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  1. #11
    Join Date
    Aug 2013
    Posts
    1,402
    Country: Wales

    Default

    safeman those are lovely examples, your Carron puts mine to shame, that looks very good condition and with the original escutcheon intact too.

    Quote Originally Posted by safeman View Post

    Attachment 18283 The mechanism on the right is more or less what could be expected. The one on the left is of a much higher quality having bridge wards and a double gated tumbler.
    I think the two photos are of the same safe - just that the right hand pic has the bolts withdrawn and with the cover fitted- if you look closely it looks to be the same key and mechanism.

    It's certainly a superior example though, can't remember seeing one of that level of quality,the tail bar, guides and bolt work look very precise and that double gated lever makes it impressive indeed- is it possibly an early Tann?

  2. #12
    Join Date
    Sep 2007
    Location
    Aberdeenshire
    Posts
    375
    Country: Great Britain

    Default Who's a silly safeman then?

    Quote Originally Posted by Huw Eastwood View Post
    safeman those are lovely examples, your Carron puts mine to shame, that looks very good condition and with the original escutcheon intact too.



    I think the two photos are of the same safe - just that the right hand pic has the bolts withdrawn and with the cover fitted- if you look closely it looks to be the same key and mechanism.

    It's certainly a superior example though, can't remember seeing one of that level of quality,the tail bar, guides and bolt work look very precise and that double gated lever makes it impressive indeed- is it possibly an early Tann?
    Huw, you're dead right - why didn't I just compare the pattern of the key?

    There's every possibility that this could have been made by Tann as the original negative was in Bill Stanton's Tann archive although his photographic skills might suggest that he did not actually create the primary negative.
    I'll recheck his index when I return from holiday.

  3. #13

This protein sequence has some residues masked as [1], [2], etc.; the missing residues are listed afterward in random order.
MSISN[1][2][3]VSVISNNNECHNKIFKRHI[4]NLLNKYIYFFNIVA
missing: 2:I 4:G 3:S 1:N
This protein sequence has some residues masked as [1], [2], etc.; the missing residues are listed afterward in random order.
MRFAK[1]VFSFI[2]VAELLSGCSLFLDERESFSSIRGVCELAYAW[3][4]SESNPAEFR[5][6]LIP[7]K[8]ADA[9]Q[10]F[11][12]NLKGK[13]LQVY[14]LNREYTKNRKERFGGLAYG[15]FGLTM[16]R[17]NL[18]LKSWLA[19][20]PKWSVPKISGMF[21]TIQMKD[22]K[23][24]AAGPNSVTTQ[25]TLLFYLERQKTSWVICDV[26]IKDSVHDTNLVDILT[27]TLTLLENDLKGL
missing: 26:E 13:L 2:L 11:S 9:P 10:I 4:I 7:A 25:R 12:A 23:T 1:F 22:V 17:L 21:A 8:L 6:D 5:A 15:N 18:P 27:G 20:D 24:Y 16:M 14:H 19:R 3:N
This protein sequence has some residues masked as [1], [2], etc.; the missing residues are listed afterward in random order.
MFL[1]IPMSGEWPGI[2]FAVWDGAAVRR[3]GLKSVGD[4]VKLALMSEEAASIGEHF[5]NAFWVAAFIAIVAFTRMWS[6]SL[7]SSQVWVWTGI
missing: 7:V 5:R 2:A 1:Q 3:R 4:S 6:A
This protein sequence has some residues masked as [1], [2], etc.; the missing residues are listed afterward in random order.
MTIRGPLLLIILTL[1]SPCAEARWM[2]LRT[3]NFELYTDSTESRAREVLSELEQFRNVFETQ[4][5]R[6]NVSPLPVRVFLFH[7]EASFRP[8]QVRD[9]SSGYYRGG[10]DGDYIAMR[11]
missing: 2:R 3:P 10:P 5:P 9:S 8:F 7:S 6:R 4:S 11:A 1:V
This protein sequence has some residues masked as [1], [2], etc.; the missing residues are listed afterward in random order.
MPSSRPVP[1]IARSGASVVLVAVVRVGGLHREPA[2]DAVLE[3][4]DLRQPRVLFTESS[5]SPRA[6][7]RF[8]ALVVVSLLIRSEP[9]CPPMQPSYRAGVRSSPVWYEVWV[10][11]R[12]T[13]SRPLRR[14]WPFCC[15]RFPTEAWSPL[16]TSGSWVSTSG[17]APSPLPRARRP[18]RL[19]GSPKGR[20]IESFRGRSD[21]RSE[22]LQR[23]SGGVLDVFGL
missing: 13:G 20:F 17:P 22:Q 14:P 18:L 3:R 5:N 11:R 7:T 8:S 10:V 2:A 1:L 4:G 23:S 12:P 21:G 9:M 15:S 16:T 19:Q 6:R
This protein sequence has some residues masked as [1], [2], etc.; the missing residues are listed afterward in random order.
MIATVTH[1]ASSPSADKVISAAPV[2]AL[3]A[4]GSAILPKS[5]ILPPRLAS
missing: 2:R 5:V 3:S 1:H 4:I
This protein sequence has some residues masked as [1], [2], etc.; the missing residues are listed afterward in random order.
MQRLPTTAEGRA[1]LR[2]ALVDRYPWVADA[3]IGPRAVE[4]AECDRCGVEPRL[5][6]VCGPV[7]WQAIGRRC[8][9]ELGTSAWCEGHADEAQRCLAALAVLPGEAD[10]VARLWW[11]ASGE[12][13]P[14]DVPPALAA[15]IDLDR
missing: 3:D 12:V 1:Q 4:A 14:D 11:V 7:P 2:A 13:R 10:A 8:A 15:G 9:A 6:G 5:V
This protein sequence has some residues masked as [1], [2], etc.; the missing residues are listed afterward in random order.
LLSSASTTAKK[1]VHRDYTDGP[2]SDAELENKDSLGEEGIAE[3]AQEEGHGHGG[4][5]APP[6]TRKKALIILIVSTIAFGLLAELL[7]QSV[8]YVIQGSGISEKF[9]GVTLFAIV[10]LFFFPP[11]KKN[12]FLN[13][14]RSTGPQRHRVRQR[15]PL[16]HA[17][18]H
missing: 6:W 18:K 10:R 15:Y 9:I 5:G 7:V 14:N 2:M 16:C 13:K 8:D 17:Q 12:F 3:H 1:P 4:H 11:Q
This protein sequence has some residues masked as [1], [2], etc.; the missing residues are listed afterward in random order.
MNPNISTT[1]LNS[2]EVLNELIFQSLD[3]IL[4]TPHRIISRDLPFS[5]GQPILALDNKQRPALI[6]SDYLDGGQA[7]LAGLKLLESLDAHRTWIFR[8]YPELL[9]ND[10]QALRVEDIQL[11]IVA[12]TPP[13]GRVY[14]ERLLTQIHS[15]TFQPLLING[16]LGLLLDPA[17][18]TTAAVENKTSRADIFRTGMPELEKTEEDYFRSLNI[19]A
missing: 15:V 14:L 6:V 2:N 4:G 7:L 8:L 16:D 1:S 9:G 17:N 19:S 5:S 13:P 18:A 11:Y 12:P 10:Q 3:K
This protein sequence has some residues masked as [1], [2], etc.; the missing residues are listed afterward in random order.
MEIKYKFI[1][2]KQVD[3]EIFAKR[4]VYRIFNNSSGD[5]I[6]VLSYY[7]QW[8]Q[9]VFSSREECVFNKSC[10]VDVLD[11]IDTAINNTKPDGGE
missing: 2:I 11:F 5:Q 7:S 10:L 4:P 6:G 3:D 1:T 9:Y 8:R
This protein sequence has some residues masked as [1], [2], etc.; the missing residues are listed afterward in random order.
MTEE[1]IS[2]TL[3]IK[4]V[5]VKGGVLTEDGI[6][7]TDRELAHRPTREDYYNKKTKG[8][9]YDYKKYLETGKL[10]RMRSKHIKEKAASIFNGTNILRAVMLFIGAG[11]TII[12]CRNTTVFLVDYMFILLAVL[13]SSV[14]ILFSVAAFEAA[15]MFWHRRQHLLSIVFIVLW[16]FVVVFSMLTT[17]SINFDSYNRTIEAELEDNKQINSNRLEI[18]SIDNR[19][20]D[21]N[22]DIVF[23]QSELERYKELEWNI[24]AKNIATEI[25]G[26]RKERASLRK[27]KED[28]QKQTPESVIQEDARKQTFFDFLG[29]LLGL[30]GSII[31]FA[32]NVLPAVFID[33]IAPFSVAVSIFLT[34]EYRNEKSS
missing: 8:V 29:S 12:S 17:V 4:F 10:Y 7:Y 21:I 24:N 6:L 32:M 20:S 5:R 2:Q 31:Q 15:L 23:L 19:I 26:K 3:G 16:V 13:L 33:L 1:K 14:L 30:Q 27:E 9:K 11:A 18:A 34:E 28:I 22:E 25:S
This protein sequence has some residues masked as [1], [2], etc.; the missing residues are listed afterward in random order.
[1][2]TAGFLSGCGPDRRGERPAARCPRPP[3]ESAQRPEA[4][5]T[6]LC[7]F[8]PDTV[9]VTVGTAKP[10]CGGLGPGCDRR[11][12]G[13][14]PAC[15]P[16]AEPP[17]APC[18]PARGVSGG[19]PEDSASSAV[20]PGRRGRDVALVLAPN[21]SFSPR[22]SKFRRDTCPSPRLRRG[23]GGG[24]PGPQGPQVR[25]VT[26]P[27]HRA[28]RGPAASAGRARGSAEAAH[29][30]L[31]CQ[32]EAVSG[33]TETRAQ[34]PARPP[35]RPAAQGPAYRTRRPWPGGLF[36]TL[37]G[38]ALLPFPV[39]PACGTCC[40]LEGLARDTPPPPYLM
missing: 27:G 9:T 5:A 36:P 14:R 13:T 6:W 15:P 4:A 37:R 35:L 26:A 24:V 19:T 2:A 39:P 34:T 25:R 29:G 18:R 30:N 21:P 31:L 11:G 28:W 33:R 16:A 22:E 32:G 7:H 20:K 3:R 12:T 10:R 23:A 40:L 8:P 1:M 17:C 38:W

Join Date
    Aug 2017
    Posts
    2
    Country: Great Britain

    Default Old Church Safe/Strongbox 19th Century

    Thanks to everyone who replied. The interesting thing is that as part of loading this safe on my trailer and having sprayed with penetrating oil weeks before hand and using the lid handle to slide it along - it burst open. So it wasn't locked just rusted shut. So that's the good news. Now having done that and discovered an old flower pot and not the burial records I had hoped for I have now taken the lock mechanism off the safe to try and make a key.

    I will post a picture of the mechanism now so that you experts can tell me what the safe is. Its a top opening lid with 2 side handles.
    Click image for larger version. 

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  4. #14
    Join Date
    Nov 2014
    Posts
    627
    Country: Bulgaria

    Default

    A bit of rough handling can often work wonders.

  5. #15
    Join Date
    Sep 2007
    Location
    Aberdeenshire
    Posts
    375
    Country: Great Britain

    Default

    Still unable to put a maker's name on your chest although there might be a clue in the fact that the chest has been lined. I've never seen this before. The clue is that when Tann made cast and wrought iron chests in the early 19th century for Charles Chubb who was only a lock maker at the time, some of the chests in the Account Book bore the abbreviations 'lind' and 'filld'. The latter term implies the filling is a fire-resisting composition after 1834 whereas the former term only denotes that an air void has been created. Pretty sure your chest is a lot earlier.

    Apart from the Coalbrookdale and Carron foundries who cast their names into the door, the other makers were in London and apart from Edward Tann were James Laugh in Compton Street and Haskins in Old Baily.

    These chests offered little security in isolation against drill, gunpowder, and impact so relied on being moved to a place of occupancy.

  6. #16
    Join Date
    Jun 2009
    Location
    Edinburgh
    Posts
    214
    Country: UK

    Default

    As far as I can recall, I have not seen a name of a maker on any of these castiron chests/small safes. As well as Rose's chests in CofE churches, they continued in use both privately and in small businesses long after they were old-fashioned. I remember seeing a village p/t registrar still using one in late 1970's. Also I've looked at many in antique shops, with no name.
    Being robust objects, these old chests and safes continued to function, and be used, long after their 'protection' was illusory.

    One curious (albeit irrelevant here ) snippet is that the Carron Foundry picked up much of the 18-19C cannon founding, as the Darbys at Coalbrookdale were Quakers, and so would not make guns or ammunition.

    I have an idea there was iron founding in Shropshire, and also early on, in Kent/Sussex. But i have no other names.

  7. #17
    Join Date
    Nov 2014
    Posts
    627
    Country: Bulgaria

    Default

    I remember going to give blood at a Quaker meeting hall in Birmingham. I went with a friend. We were both ex soldiers.

    On the wall there was an anti war poster with a silhouette of a tank- all sharp corners and straight surfaces.

    My friend observed:
    "If that's their idea of tank design, it's a good job they're pacifists".

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